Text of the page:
Occurs on the ground, amongst roots, on banks and rocks, under overhangs and beside streams in dark, damp kauri, podocarp and broadleaved forest and in old mānuka and kānuka scrub.

Indigenous (Endemic)

In the classification of Ebihara et al. (2006), Trichomanes elongatum is treated as Abrodictyum elongatum.

Trichomanes elongatum was described by Cunningham (1837) citing a specimen from "Dark ravines in the forests of Wangaroa, etc. – 1834, R. Cunningham". Allan (1961) stated "Type: R. Cunningham, 1834, BM". However, the only specimens in BM from Cunningham’s herbarium are labelled "Bay of Islands, New Zealand, May 1838" and "New Zealand, A. Cunningham". Both of these are in conflict with the protologue, and hence Allan’s statement cannot be regarded as a lectotypification. Nevertheless, there is a specimen at K from Cunningham’s herbarium which is labelled "In damp woods of Wangaroa & Hokianga, R. Cunningham, 1834". This specimen is the holotype (Brownsey & Perrie 2016).

Croxall (1975) considered that Trichomanes elongatum (as Selenodesmium elongatum) occurred in Queensland and New South Wales, although he conceded that the distinctions between it and S. dentatum (widespread in the Pacific) and S. obscurum (from Asia, Australia and the western Pacific) were far from clear. Bostock & Spokes (1998) recognised only the latter species in Australia (as Cephalomanes obscurum), leaving Trichomanes elongatum as endemic to New Zealand. Nevertheless, the relationships between these three species are close and worthy of further investigation.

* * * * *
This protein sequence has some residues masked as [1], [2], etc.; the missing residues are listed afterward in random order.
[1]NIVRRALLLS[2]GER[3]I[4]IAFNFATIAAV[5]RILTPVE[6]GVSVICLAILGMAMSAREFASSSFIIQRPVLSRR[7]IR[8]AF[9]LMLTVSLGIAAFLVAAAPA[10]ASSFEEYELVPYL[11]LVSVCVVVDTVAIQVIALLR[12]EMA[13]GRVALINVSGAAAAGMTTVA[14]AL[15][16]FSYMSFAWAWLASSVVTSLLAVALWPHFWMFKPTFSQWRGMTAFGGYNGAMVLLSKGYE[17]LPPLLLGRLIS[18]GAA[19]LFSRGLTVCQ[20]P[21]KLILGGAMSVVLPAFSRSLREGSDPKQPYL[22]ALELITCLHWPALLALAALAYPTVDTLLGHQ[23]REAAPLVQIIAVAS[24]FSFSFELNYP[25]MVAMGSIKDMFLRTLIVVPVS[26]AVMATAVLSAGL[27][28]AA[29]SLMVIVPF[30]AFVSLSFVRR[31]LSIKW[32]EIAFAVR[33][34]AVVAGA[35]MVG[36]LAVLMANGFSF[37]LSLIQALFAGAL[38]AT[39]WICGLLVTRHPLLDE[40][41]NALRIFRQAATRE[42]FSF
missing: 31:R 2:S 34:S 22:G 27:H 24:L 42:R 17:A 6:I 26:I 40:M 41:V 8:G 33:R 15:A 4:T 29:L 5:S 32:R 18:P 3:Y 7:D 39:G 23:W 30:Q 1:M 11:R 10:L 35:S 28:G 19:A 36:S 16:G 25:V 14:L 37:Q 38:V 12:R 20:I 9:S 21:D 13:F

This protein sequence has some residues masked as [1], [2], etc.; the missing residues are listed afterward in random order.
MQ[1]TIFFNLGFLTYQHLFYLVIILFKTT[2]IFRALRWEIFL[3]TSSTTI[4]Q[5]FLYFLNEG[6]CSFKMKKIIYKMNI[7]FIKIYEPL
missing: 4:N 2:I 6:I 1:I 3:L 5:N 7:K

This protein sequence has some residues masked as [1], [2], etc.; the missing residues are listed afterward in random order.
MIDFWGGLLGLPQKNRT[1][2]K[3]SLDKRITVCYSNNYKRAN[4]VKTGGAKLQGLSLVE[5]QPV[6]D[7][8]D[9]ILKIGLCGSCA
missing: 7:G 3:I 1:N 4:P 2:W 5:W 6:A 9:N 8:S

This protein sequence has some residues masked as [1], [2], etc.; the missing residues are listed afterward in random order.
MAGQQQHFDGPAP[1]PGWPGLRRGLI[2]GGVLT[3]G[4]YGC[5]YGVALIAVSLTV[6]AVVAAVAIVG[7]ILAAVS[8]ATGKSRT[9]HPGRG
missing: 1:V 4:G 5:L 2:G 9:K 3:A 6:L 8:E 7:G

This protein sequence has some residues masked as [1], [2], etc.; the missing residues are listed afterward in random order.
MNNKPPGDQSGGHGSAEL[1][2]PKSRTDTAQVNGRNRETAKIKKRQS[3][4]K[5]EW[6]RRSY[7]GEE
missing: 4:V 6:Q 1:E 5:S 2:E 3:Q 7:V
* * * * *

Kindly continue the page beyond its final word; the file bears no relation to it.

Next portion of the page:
Bostock, P.D.; Spokes, T.M. 1998: Hymenophyllaceae. In: Flora of Australia. Vol. 48. 116–148, 706.
Brownsey, P.J.; Perrie, L.R. 2016: Hymenophyllaceae. In: Breitwieser, I; Heenan, P.B.; Wilton, A.D. (ed.) Flora of New Zealand — Ferns and Lycophytes. Fascicle 16. Manaaki Whenua Press, Lincoln.
Brownsey, P.J.; Perrie, L.R. 2016: Taxonomic notes on the New Zealand flora: lectotypes in the fern family Hymenophyllaceae. New Zealand Journal of Botany 54(1): 48–62.
Brownsey, P.J.; Smith-Dodsworth, J.C. 2000: New Zealand ferns and allied plants. Edition 2. David Bateman, Auckland.
Colenso, W. 1896: A description of three ferns, believed to be undescribed, discovered more than fifty years ago in the northern district of New Zealand. Transactions and Proceedings of the New Zealand Institute 28: 618–622.
Copeland, E.B. 1938: Genera Hymenophyllacearum. Philippine Journal of Science 67: 1–110.
Croxall, J.P. 1975: The Hymenophyllaceae of Queensland. Australian Journal of Botany 23: 509–547.
Cunningham, A. 1837: Florae insularum Novae Zelandiae precursor; or a specimen of the botany of the islands of New Zealand. Companion to the Botanical Magazine 2: 222–233, 327–336, 358–378.
de Lange, P.J.; Rolfe, J.R.; Barkla J.W.; Courtney, S.P.; Champion, P.D.; Perrie, L.R.; Beadel, S.N.; Ford, K.A.; Breitwieser, I.; Schönberger, I.; Hindmarsh-Walls, R.; Heenan, P.B.; Ladley, K. 2018: Conservation status of New Zealand indigenous vascular plants, 2017. New Zealand Threat Classification Series. No. 22. [Not Threatened]
de Lange, P.J.; Rolfe, J.R.; Champion, P.D.; Courtney, S.P.; Heenan, P.B.; Barkla, J.W.; Cameron, E.K.; Norton, D.A.; Hitchmough, R.A. 2013: Conservation status of New Zealand indigenous vascular plants, 2012. New Zealand Threat Classification Series 3. Department of Conservation, Wellington. [as Abrodictyum elongatum (A.Cunn.) Ebihara & K.Iwats.] [Not Threatened]
Ebihara, A.; Dubuisson, J.-Y.; Iwatsuki, K.; Hennequin, S.; Ito, M. 2006: A taxonomic revision of Hymenophyllaceae. Blumea 51: 221–280.
Hooker, W.J.; Baker, J.G. 1865–1868: Synopsis Filicum. Hardwicke, London.